I used the iPhone 5C.

I used an iphone 5C.

CamFind is a free and easy to use phone application that allows you to identify objects by taking photos. CamFind can be a helpful tool, especially for a person without sight. BrailleTouch is a program that allows you to type on an iPhone touch screen, using a Braille keyboard. While I found this application a bit frustrating to use, I like the idea of it.
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A close-up of someone using a guide cane
blind person walking using cane

Detects object more directly.

What are the advantages of using a guide dog rather than a white cane? A woman once told me I needed a dog to guide me across the road. Vicki and Maribel both use guide dogs. Vicki likes that her guide dog helps her to avoid branches and holes on the ground. Maribel feels more independent with a guide dog. You need to be organised if you have a guide dog. It can also be costly to care for the dog. I like to use a cane. When a cane breaks, you can replace it. And after a day’s travel you can throw it into a corner.
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Two robots facing each other.
The robots can smile, and also blush.

The robots smile and can even blush.

Robots are already helping people with disabilities. In Melbourne people with autism and dementia are using robots in trials. La Trobe University’s Dr Rajiv Khosla is in charge of the trials. He has created the software for seven small robots that can sing, dance and play games. They read interactive stories and newspapers. They can issue reminders to take medications. The robots learn how their user is feeling and then respond appropriately. Dr Khosla envisages a future where many people with disabilities use robots.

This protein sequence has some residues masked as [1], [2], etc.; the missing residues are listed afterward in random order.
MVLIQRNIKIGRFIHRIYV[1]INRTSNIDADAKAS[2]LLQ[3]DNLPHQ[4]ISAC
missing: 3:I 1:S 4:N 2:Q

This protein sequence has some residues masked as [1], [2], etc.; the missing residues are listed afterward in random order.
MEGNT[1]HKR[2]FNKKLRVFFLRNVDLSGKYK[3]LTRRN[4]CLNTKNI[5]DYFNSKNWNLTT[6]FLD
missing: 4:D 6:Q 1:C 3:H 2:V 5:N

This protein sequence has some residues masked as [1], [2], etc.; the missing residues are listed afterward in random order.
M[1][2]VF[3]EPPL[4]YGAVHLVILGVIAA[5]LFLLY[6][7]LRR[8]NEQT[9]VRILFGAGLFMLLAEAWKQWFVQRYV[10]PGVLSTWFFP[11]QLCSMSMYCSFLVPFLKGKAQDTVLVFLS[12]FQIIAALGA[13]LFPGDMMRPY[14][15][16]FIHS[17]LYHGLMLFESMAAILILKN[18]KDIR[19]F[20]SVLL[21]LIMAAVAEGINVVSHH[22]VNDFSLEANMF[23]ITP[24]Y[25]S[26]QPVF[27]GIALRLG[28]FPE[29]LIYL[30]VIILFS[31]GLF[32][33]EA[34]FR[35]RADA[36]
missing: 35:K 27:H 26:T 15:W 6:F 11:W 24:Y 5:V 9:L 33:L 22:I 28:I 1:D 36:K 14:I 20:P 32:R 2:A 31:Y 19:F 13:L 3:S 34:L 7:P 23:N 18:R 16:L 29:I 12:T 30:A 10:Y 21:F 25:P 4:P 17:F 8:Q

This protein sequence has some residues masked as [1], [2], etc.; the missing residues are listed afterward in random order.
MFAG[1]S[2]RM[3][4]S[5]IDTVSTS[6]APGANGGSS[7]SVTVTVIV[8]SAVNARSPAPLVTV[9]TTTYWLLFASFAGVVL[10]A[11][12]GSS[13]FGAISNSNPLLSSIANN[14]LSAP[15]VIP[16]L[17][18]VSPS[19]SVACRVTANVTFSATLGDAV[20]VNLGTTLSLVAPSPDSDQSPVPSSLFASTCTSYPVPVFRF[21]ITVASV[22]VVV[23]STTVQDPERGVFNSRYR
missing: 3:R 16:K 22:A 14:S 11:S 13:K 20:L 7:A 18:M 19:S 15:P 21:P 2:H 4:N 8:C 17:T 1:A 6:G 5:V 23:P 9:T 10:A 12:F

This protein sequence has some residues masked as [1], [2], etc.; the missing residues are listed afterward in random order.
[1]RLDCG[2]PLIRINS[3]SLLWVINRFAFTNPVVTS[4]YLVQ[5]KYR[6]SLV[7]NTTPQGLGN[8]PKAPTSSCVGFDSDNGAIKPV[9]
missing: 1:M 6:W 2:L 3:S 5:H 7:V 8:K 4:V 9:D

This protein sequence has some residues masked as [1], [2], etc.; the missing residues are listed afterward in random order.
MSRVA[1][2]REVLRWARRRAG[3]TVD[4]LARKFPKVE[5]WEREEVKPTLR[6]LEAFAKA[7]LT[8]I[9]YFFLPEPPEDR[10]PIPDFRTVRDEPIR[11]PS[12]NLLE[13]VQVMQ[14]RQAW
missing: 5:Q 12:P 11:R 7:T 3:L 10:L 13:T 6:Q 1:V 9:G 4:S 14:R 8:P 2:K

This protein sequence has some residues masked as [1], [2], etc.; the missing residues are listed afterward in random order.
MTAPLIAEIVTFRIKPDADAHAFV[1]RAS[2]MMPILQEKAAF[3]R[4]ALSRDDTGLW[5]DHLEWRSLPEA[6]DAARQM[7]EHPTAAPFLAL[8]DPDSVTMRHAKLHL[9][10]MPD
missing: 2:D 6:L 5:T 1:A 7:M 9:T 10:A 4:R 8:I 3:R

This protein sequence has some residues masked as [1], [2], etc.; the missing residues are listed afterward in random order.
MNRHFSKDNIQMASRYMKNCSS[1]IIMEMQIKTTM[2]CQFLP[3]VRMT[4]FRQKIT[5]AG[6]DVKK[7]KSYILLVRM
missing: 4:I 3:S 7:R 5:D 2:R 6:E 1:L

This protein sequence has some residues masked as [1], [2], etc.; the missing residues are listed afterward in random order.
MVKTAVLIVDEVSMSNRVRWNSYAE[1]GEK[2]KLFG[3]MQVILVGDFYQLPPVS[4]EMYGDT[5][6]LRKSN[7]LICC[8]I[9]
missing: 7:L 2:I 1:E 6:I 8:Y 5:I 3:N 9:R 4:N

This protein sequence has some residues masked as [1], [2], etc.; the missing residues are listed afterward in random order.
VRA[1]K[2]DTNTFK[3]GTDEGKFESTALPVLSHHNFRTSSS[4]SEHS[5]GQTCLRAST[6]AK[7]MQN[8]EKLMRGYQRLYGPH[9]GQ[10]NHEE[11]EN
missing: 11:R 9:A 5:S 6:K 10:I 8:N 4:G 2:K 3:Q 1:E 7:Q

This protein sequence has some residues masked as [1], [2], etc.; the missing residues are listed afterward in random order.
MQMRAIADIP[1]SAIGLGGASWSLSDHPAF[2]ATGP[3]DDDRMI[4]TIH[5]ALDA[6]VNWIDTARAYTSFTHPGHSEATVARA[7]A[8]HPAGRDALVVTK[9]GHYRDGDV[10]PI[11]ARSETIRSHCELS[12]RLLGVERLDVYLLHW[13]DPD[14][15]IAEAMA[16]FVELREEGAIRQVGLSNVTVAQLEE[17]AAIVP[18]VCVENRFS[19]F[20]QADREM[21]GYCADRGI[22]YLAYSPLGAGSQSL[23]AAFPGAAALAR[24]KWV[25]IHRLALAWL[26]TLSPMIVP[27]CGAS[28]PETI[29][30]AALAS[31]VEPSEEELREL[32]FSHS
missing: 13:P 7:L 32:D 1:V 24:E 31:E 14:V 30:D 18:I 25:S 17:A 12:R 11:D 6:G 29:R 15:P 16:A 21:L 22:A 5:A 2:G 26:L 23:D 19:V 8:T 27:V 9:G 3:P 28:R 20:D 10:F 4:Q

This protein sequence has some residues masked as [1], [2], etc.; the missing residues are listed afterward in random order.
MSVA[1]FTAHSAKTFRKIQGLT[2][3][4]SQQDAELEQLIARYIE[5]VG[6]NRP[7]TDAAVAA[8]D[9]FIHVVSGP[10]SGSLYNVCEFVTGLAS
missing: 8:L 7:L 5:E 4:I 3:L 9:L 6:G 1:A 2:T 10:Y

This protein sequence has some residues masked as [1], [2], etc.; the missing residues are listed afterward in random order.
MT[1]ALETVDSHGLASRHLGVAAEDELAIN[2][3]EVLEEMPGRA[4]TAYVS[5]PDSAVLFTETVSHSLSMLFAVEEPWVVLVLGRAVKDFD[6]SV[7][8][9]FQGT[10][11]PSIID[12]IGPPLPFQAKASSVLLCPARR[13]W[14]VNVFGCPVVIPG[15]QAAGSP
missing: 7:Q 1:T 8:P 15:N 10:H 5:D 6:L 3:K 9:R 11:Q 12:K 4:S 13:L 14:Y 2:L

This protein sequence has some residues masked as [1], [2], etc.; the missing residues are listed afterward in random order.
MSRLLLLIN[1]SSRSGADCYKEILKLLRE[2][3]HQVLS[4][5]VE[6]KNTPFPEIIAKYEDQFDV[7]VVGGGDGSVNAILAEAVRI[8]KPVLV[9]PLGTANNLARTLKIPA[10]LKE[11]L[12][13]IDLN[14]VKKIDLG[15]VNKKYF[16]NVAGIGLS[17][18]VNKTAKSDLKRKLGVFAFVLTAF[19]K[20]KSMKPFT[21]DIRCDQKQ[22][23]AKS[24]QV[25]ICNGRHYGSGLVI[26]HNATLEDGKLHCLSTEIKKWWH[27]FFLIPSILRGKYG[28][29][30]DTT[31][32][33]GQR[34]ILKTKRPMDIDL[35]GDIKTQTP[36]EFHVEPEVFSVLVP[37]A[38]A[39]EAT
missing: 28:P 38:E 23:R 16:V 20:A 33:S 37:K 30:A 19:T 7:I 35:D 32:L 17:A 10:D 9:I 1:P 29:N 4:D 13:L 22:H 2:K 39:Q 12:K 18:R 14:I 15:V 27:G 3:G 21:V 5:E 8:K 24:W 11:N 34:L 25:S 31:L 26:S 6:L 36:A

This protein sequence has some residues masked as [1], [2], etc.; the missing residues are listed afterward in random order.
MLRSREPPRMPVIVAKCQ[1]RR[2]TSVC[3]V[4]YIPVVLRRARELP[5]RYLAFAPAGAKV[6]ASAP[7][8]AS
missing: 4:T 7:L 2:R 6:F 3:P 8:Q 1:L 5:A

2 comments - last comment on 12/01/2015
A woman using a headset microphone to talk to her computer
Headset microphone

A microphone is needed, preferably built into a headset.

Microsoft Windows has a few features to help people with disabilities use computers. Speech recognition allows a user to tell a computer what to do. Narrator reads text aloud. Magnifier increases the screen size. Even the mouse pointer can be enlarged. Windows also has an onscreen keyboard. These accessibility features are free with Windows. Some are easy to use, while others take patience and time to learn.
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The keyboard and message bar of the teletypewriter.
teletypewriter.JPG

Our TTY has a keyboard with a screen.

My husband wanted to return our beloved teletypewriter but I said no. When I was young I used it to call my deaf friends. We typed messages to each other and the messages were sent through the telephone connection. With the teletypewriter I could not call hearing families, businesses or services. Now I use a fantastic service called the SMS NRS . I text my message to a relay person who then texts or speaks it to my caller. I receive any messages back via text on my phone. Now I can call anyone, anywhere and anytime. It is time to say goodbye to my teletypewriter.